The physical world & IT

Smart dust is almost magical stuff, so powerful and rich in potential that it deserves a science fiction series all its own a la Harry Potter or the Hardy Boys, except that smart dust is not fiction. It is a term for very real, very tiny machines called motes that pair micro-electro-mechanical systems or sensors (MEMS) with wireless communications in the form of active RFID tags. About the size of

Smart dust” is almost magical stuff, so powerful and rich in potential that it deserves a science fiction series all its own a la Harry Potter or the Hardy Boys, except that smart dust is not fiction. It is a term for very real, very tiny machines called motes that pair micro-electro-mechanical systems or sensors (MEMS) with wireless communications in the form of active RFID tags.

About the size of a quarter or even smaller, battery-powered motes can be designed to sense any physical or chemical change and pass that information wirelessly along to another machine — no wiring, no complicated installations, no network to establish. The peewee sized motes handle the whole job autonomously, by forming dynamic “mesh networks” with other motes.

So what can you actually do with this new capability? Plenty, according to some smart dust visionaries, who are actively exploring ways to use this new technology to address some of the world's toughest problems, from conserving energy to monitoring for radioactive or biological contamination.

Last November, for example, Rob Conant, co-founder and v.p., marketing and business development for Dust Networks, Inc. (www.dustnetworks.com) wrote an article about the energy crisis in which he posed a compelling question: “What if the same inspiration that reduced enterprise financial inefficiencies was brought to bear on energy consumption?… The two different worlds of energy controls and network management systems are about to collide. Data from the physical world-like temperature, light level, humidity, energy consumption, location, etc.-is about to enter the world of IT.” (Rob Conant, “Creating tech's role in energy conservation, c/net News.Com http://news.com, November 10, 2005).

This is not hyperbole. In 2005, Dust Networks was recognized by the State of California as a leader in energy efficiency with a 2005 Flex Your Power Award for their SmartMesh-XR technology, a wireless monitoring and control communications product designed to use smart dust technology to collect information on energy consumption, allowing businesses to optimize energy use.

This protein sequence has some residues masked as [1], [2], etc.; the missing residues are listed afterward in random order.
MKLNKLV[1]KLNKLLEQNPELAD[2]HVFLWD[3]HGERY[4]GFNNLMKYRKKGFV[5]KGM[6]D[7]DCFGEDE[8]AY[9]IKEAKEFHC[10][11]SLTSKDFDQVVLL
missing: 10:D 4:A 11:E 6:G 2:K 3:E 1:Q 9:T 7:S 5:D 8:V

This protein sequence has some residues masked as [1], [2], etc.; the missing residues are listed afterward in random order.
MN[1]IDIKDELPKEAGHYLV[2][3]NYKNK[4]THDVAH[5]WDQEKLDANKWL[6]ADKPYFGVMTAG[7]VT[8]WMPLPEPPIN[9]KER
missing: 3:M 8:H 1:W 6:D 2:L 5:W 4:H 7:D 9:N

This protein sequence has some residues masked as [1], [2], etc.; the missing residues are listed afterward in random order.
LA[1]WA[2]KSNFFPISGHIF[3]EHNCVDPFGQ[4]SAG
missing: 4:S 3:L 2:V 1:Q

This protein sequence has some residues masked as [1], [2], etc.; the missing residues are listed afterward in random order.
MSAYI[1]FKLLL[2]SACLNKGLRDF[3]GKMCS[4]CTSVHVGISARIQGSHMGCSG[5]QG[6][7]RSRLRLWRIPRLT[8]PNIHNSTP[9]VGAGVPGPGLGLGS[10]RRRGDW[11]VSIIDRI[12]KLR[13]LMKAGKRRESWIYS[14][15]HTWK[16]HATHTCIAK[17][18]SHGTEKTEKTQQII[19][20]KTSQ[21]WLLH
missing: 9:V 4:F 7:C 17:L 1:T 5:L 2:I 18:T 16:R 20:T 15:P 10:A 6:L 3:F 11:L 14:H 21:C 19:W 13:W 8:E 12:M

Another SmartMesh solution is designed to reduce maintenance costs and machinery downtime at industrial plants by wirelessly monitoring essential equipment on a continuous basis to detect conditions that may cause problems or failures, such as excessive vibration, low lubrication or insufficient cooling. It does not take an engineer to imagine how this might be of use to the trucking industry, as well. Think of wirelessly and continuously monitoring engine temperature, battery charge, coolant levels, tire pressure, or cargo vibration — and that is only a start.

Other companies besides Smart Dust are also busy looking for applications for smart dust technology. Crossbow Technology, Inc. sponsored a Smart Dust Challenge in 2005, offering a $10,000 grand-prize for the best executable idea for wireless sensor networking that could be deployed to positively impact society (www.xbow.com).

Maybe it is time for trucking to knock on this new technology door and invite the smart dust developers over to our industry to talk about how combining data from the physical world with IT could help us create better solutions for some of our own toughest challenges on trucks, at docks, in warehouses and in offices. Who knows what we might be able to accomplish that we never even imagined was possible — at least not yet?

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